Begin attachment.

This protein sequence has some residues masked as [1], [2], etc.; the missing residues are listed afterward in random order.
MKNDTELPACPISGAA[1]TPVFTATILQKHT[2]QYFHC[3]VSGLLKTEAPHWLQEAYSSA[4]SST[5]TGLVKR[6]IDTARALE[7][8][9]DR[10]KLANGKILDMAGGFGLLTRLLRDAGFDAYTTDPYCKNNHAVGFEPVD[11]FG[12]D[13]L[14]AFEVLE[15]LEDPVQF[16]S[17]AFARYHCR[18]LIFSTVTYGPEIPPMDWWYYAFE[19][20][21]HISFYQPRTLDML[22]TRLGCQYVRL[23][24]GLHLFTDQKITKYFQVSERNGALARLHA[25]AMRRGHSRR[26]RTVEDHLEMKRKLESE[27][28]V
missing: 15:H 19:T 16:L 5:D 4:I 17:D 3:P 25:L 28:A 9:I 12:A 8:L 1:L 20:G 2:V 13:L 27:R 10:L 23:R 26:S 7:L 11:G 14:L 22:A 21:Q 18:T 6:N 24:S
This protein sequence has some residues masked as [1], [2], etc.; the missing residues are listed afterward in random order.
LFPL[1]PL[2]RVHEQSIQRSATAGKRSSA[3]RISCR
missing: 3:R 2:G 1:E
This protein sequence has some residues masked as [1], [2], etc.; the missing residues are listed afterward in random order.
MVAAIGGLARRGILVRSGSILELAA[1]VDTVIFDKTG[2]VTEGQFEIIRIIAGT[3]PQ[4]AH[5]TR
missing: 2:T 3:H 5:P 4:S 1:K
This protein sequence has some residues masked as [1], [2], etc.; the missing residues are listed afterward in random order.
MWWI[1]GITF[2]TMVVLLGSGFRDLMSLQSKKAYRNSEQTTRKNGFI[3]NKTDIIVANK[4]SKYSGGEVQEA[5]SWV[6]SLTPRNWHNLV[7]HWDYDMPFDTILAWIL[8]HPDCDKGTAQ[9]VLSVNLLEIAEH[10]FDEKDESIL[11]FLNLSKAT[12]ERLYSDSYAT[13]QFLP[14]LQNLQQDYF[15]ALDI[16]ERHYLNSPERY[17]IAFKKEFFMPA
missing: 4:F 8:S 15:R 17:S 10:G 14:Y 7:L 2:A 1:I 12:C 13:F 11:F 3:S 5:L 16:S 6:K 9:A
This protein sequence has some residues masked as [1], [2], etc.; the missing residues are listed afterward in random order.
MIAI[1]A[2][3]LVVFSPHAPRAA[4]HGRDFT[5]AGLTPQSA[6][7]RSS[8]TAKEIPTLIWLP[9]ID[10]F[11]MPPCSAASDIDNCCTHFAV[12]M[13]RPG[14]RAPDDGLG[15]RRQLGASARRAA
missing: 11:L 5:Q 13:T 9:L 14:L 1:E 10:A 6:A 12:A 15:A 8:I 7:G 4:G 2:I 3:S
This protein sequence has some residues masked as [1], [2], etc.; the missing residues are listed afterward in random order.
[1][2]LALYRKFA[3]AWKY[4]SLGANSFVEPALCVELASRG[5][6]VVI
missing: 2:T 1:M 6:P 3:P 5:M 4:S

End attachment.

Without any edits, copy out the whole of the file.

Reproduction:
This protein sequence has some residues masked as [1], [2], etc.; the missing residues are listed afterward in random order.
MKNDTELPACPISGAA[1]TPVFTATILQKHT[2]QYFHC[3]VSGLLKTEAPHWLQEAYSSA[4]SST[5]TGLVKR[6]IDTARALE[7][8][9]DR[10]KLANGKILDMAGGFGLLTRLLRDAGFDAYTTDPYCKNNHAVGFEPVD[11]FG[12]D[13]L[14]AFEVLE[15]LEDPVQF[16]S[17]AFARYHCR[18]LIFSTVTYGPEIPPMDWWYYAFE[19][20][21]HISFYQPRTLDML[22]TRLGCQYVRL[23][24]GLHLFTDQKITKYFQVSERNGALARLHA[25]AMRRGHSRR[26]RTVEDHLEMKRKLESE[27][28]V
missing: 15:H 19:T 16:L 5:D 4:I 17:D 3:P 25:L 28:A 9:I 12:A 8:L 1:L 20:G 2:V 13:L 27:R 10:L 23:R 26:S 7:L 11:G 14:L 22:A 21:Q 18:T 6:N 24:S
This protein sequence has some residues masked as [1], [2], etc.; the missing residues are listed afterward in random order.
LFPL[1]PL[2]RVHEQSIQRSATAGKRSSA[3]RISCR
missing: 3:R 2:G 1:E
This protein sequence has some residues masked as [1], [2], etc.; the missing residues are listed afterward in random order.
MVAAIGGLARRGILVRSGSILELAA[1]VDTVIFDKTG[2]VTEGQFEIIRIIAGT[3]PQ[4]AH[5]TR
missing: 2:T 3:H 5:P 4:S 1:K
This protein sequence has some residues masked as [1], [2], etc.; the missing residues are listed afterward in random order.
MWWI[1]GITF[2]TMVVLLGSGFRDLMSLQSKKAYRNSEQTTRKNGFI[3]NKTDIIVANK[4]SKYSGGEVQEA[5]SWV[6]SLTPRNWHNLV[7]HWDYDMPFDTILAWIL[8]HPDCDKGTAQ[9]VLSVNLLEIAEH[10]FDEKDESIL[11]FLNLSKAT[12]ERLYSDSYAT[13]QFLP[14]LQNLQQDYF[15]ALDI[16]ERHYLNSPERY[17]IAFKKEFFMPA
missing: 4:F 8:S 15:R 17:S 10:G 14:Y 7:L 2:A 1:I 12:C 13:F 11:F 3:S 5:L 16:S 6:K 9:A
This protein sequence has some residues masked as [1], [2], etc.; the missing residues are listed afterward in random order.
MIAI[1]A[2][3]LVVFSPHAPRAA[4]HGRDFT[5]AGLTPQSA[6][7]RSS[8]TAKEIPTLIWLP[9]ID[10]F[11]MPPCSAASDIDNCCTHFAV[12]M[13]RPG[14]RAPDDGLG[15]RRQLGASARRAA
missing: 11:L 5:Q 13:T 9:L 14:L 1:E 10:A 6:A 12:A 15:A 8:I 7:G 4:G 2:I 3:S
This protein sequence has some residues masked as [1], [2], etc.; the missing residues are listed afterward in random order.
[1][2]LALYRKFA[3]AWKY[4]SLGANSFVEPALCVELASRG[5][6]VVI
missing: 2:T 1:M 6:P 3:P 5:M 4:S